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Smith's Research & Gradings
Volume: 
XXVIII
Issue: 
6
Author: 
April 20, 2020

Smith's Research & Gradings

BofA #1 in Revinitiv's Rankings

Preston Hollow Capital

An independent specialty municipal finance company based in Dallas, outlined its response to the recent ruling by the Delaware Chancery Court, which found Nuveen guilty of using "threats and lies in a successful attempt to damage [Preston Hollow Capital] in its business relationships." The ruling was delivered on Thursday, April 9, 2020 in a 60-page Memorandum Opinion from Vice Chancellor Sam Glasscock III.

Vice Chancellor Glasscock found Nuveen liable for the anti-competitive and injurious actions of its team led by Nuveen Head of Municipals, John Miller, in intentionally and illegally interfering with Preston Hollow's business relations with its primary lender and six major Wall Street investment banks.

Jim Thompson, Chairman and Chief Executive Officer of Preston Hollow Capital, stated, "Municipal borrowers deserve a truly competitive marketplace where they are able to select the capital provider that meets their needs in funding their vital projects, not the needs of a large money manager like Nuveen. This is, in essence, the very injustice that the Vice Chancellor exposed. His ruling meticulously details Nuveen's campaign of anti-competitive, untruthful, unfair and destructive conduct carried out by Miller and his team against Preston Hollow in our marketplace. It's important to remember that the real 'winners' are municipal borrowers across the country, as we expect Nuveen to heed the Court's stern admonition that it would be 'exceedingly unwise for Nuveen to mount a similar campaign of malicious behavior' against Preston Hollow going forward."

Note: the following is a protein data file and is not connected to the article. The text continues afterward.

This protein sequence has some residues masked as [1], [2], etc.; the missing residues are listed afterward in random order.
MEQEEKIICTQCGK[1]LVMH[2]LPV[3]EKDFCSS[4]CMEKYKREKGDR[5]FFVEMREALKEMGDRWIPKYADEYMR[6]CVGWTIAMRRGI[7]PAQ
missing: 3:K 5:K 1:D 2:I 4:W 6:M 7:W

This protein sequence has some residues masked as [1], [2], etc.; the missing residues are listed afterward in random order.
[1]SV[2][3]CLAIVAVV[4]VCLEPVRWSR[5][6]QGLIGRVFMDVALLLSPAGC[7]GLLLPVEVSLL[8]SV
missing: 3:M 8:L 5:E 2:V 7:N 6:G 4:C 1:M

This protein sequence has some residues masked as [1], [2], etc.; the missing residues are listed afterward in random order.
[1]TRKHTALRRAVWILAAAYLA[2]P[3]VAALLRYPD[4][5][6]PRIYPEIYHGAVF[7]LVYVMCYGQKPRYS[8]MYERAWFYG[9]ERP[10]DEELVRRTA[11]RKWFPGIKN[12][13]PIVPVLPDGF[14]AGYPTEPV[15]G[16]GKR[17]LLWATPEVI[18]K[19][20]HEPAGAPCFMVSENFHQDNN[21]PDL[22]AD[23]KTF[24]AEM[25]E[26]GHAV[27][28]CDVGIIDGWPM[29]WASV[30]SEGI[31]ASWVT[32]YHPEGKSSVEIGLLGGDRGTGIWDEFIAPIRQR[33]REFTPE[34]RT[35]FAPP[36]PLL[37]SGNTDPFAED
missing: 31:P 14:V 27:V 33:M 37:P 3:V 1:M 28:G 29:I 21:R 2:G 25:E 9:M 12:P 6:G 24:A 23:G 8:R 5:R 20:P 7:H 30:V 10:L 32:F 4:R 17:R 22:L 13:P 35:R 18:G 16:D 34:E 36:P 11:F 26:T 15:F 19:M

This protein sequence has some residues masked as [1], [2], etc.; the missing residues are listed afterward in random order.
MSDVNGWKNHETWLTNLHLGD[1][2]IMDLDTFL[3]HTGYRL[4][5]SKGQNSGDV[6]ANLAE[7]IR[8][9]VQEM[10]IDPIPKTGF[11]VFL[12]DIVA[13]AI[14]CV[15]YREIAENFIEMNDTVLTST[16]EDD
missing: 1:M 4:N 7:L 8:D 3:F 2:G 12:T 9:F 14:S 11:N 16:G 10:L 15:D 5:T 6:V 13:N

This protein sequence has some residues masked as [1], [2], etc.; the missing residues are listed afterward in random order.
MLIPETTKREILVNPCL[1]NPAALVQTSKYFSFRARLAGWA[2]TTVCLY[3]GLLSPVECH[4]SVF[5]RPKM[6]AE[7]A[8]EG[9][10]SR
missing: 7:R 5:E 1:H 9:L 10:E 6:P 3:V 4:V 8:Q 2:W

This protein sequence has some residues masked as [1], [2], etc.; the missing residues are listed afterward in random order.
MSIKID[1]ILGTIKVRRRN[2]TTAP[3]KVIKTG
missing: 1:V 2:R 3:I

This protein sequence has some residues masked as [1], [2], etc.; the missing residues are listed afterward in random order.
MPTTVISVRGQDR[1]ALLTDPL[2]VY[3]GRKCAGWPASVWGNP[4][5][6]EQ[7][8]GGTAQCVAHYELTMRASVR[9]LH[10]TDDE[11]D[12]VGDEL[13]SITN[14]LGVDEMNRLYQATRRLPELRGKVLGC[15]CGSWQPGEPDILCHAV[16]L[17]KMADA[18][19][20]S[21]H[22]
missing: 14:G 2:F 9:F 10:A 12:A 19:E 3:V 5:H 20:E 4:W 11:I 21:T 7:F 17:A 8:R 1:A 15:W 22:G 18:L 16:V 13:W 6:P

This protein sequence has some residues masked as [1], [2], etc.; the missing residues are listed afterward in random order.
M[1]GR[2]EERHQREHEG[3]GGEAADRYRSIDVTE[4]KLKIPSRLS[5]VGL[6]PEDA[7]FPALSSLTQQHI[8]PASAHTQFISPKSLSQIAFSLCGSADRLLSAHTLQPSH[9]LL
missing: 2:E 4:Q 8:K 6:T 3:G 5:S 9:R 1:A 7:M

Nuveen said in an emailed statement the firm “respectfully disagree[s] with the court’s finding that Nuveen tortiously interfered with Preston Hollow’s business.”

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Stay on top of the latest global news that can impact your investment strategy.

Beirut’s Agony: Ports, Food, and China

On August 4th the port of Beirut was the scene of a horrific explosion, which killed more than 150 people, injured 6,000 and left some 300,000 homeless. The damages are estimated to be in excess of $15 billion. The city’s hospitals, already struggling due to the COVID-19 pandemic, were damaged by the blast and swamped with injured. On top of already raging economic and political crises, the explosion now raises the question of food security. Prior to the explosion, 80 percent of Lebanon’s imports passed through Beirut’s port. Without a functioning port in Beirut, the country now relies on a handful of secondary ports, chief among them being Tripoli in the north, to import food and to export its products.

Will Infrastructure Promises Meet Expectations

Targeted Infrastructure programs will be one of the featured revitalization tools used for stimulating growth in the US economy post the COVID-19 pandemic. Many observers have anticipated massive large-scale infrastructure programs, but that may not be viable at this time, given the financial capabilities of many state and local governments.

Should State and Local Bailout Come With Strings?

One of the great lessons from the Puerto Rico bankruptcy was never to draw to an inside straight — in other words, state and local government politicians need to play the hand that is dealt.

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